Wednesday, May 13, 2009

Tribal Adoption Bill Progressing in CA, But are the right questions being asked?

The Press Enterprise reports that a bill to provide culturally sensitive adoptions for California Indian tribes has passed two major hurdles in the Assembly.

The measure would provide judges and tribes with an additional option to consider when deciding on the adoptions of Indian children who are dependents of the courts.
The method, known as customary adoption, would allow California Indian children to be adopted through tribal custom and traditions or based on the laws of the child's respective tribe.

The termination of parental rights, something frowned upon among many tribes, would not be required, marking it a first for adoptions in California, according to the legislation.

The bill passed the Assembly human services and judiciary committees late last month and now heads to the appropriations committee for review.

"A lot of kids are adrift. This way, you have that option of coming back into the Native American culture and community," said Inland Assemblyman Paul Cook, the bill's co-author.

"You belong to them," said Cook, R-Yucca Valley. "They will immerse you in that culture."

The bill is co-authored by Assemblyman Jim Beall, D-San Jose, and Cook said the bipartisan support should help the measure move through the Assembly.

No members voted against the bill in the two committees.

The bill, which is sponsored by the Soboba Band of Luiseño Indians, has widespread support among more than a dozen California tribes, including the Morongo Band of Mission Indians and the Pechanga Band of Luiseño Indians.

OP: THIS is a JOKE. Pechanga is better known for destroying family ties to the tribe. They have eliminated 25% of their membership and they want to wipe the STAIN of that away by supporting an adoption bill? They have torn 100 CHILDREN AWAY FROM THE TRIBE and kept another 100 OUT.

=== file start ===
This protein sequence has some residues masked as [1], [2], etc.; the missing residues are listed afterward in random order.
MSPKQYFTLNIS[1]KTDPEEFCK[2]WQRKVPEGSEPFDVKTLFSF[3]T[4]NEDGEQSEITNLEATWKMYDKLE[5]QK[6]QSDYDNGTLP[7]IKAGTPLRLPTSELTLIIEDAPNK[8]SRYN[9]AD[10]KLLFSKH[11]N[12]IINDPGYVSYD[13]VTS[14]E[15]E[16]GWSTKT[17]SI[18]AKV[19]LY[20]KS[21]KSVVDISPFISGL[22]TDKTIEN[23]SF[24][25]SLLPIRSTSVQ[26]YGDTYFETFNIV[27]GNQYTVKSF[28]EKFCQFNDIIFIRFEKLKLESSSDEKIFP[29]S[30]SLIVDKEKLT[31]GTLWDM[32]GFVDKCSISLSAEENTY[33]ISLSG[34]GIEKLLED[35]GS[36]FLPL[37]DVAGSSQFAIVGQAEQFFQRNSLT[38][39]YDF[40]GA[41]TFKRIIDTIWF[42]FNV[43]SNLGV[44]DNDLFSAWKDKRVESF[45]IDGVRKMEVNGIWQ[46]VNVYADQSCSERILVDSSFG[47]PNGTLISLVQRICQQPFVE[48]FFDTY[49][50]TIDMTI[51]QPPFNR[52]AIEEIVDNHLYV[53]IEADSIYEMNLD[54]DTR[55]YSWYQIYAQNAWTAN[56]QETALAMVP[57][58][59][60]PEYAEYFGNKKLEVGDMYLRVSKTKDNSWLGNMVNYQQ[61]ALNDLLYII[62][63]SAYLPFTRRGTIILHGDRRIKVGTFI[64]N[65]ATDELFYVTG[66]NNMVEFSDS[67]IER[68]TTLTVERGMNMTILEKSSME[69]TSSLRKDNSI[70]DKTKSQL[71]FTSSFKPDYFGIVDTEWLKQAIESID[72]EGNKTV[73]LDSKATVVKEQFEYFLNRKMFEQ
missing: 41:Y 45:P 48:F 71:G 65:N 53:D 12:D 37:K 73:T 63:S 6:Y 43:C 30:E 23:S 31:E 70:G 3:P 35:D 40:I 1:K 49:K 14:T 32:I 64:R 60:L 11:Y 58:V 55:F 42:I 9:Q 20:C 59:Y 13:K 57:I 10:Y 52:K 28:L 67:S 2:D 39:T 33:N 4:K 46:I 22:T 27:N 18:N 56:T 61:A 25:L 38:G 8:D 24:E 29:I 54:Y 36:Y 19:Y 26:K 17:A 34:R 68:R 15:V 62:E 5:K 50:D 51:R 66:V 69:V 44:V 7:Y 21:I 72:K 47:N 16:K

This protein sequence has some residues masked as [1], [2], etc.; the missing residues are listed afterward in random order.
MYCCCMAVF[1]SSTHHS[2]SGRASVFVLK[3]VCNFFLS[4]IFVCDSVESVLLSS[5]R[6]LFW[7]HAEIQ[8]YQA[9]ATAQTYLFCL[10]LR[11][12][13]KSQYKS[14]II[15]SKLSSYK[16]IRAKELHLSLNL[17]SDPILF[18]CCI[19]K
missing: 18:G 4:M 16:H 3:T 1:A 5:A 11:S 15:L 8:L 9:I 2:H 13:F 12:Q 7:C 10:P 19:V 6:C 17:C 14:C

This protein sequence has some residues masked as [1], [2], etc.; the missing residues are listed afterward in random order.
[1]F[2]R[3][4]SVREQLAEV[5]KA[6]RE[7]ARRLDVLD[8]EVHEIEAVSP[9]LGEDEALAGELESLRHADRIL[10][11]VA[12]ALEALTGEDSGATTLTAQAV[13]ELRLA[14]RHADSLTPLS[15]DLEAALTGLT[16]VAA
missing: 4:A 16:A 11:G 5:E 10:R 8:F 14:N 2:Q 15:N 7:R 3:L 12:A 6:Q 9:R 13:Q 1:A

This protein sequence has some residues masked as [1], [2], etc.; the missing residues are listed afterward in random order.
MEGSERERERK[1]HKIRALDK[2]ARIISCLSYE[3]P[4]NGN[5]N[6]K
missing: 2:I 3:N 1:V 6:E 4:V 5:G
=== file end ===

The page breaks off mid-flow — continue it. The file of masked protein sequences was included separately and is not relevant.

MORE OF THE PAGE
The new adoption method would maintain a child's legal ties to the tribe, which is important for such things as inheritance, she said. Tribal adoptions also would allow contact with the child's birthparents, if safe and appropriate, she said.

"This is a decision the tribe makes," Currie said. "The tribe is involved in the process and the tribe is the only one who can say we want this to be a customary adoption."


Custom?? said...

Custom and Tradition? Pechanga surley does not follow this.

Allen L. Lee said...

The Indian Child Welfare Act - 1978
What's new about this?

"“The new adoption method would maintain a child's legal ties to the tribe, which is important for such things as inheritance, she said.”
A rider needs to be put on this bill that will also ensure the "legal ties" of dis-enrolled children.

Anonymous said...

Why would Pechanga support this, their constitution does not allow adoptions? Maybe the mexicans who claim themselves to be adopted indians, will start to adopt their owns kids to allow them to actually have legal ties to the tribe to secure their per caps.

I wonder when the formation of the DIS-Adoption Committe will begin?

Anonymous said...

hi i dont see no word of all the recent firings tuesday may 5th pechanga walked out many top executives in the table games department. was this more corruption there were a total of 10 high ranking supervisors some who had been there a long time and no reason given they were marching them all out one by one intersting to hear more about this story